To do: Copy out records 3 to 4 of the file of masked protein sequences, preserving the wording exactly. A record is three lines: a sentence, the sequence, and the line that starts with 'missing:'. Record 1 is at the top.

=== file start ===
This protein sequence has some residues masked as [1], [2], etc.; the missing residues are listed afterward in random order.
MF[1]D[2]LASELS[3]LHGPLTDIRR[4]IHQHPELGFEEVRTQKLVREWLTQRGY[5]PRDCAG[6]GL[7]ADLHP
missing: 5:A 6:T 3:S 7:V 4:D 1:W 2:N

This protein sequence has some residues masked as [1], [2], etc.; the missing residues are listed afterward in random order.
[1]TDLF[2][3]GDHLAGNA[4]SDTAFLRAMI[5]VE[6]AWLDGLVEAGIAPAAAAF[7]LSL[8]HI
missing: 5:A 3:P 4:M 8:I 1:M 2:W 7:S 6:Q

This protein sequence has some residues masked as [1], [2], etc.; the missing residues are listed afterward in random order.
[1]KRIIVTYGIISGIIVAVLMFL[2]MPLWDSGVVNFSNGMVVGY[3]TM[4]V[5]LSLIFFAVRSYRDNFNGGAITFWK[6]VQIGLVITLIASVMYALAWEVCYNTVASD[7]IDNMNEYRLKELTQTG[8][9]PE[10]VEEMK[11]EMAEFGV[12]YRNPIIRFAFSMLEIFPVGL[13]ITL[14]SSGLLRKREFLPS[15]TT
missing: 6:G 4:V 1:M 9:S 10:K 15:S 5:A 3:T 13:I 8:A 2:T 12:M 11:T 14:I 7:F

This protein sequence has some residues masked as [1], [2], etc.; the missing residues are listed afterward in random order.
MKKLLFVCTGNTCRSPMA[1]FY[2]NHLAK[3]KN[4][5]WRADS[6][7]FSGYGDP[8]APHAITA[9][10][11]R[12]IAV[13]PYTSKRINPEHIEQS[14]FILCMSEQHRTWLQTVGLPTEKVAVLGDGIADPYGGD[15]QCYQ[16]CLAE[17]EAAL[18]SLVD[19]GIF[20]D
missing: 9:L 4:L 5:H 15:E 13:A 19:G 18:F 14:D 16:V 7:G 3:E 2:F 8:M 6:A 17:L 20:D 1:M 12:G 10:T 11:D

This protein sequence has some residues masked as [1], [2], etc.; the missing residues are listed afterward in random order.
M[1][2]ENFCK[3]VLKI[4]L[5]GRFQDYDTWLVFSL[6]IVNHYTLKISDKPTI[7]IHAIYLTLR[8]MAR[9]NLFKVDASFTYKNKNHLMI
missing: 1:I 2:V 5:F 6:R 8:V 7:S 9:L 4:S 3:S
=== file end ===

This protein sequence has some residues masked as [1], [2], etc.; the missing residues are listed afterward in random order.
[1]KRIIVTYGIISGIIVAVLMFL[2]MPLWDSGVVNFSNGMVVGY[3]TM[4]V[5]LSLIFFAVRSYRDNFNGGAITFWK[6]VQIGLVITLIASVMYALAWEVCYNTVASD[7]IDNMNEYRLKELTQTG[8][9]PE[10]VEEMK[11]EMAEFGV[12]YRNPIIRFAFSMLEIFPVGL[13]ITL[14]SSGLLRKREFLPS[15]TT
missing: 6:G 4:V 1:M 9:S 10:K 15:S 5:A 3:T 13:I 8:A 2:T 12:M 11:T 14:I 7:F

This protein sequence has some residues masked as [1], [2], etc.; the missing residues are listed afterward in random order.
MKKLLFVCTGNTCRSPMA[1]FY[2]NHLAK[3]KN[4][5]WRADS[6][7]FSGYGDP[8]APHAITA[9][10][11]R[12]IAV[13]PYTSKRINPEHIEQS[14]FILCMSEQHRTWLQTVGLPTEKVAVLGDGIADPYGGD[15]QCYQ[16]CLAE[17]EAAL[18]SLVD[19]GIF[20]D
missing: 9:L 4:L 5:H 15:E 13:A 19:G 18:F 14:D 16:V 7:G 3:E 2:F 8:M 6:A 17:L 20:D 1:M 12:G 10:T 11:D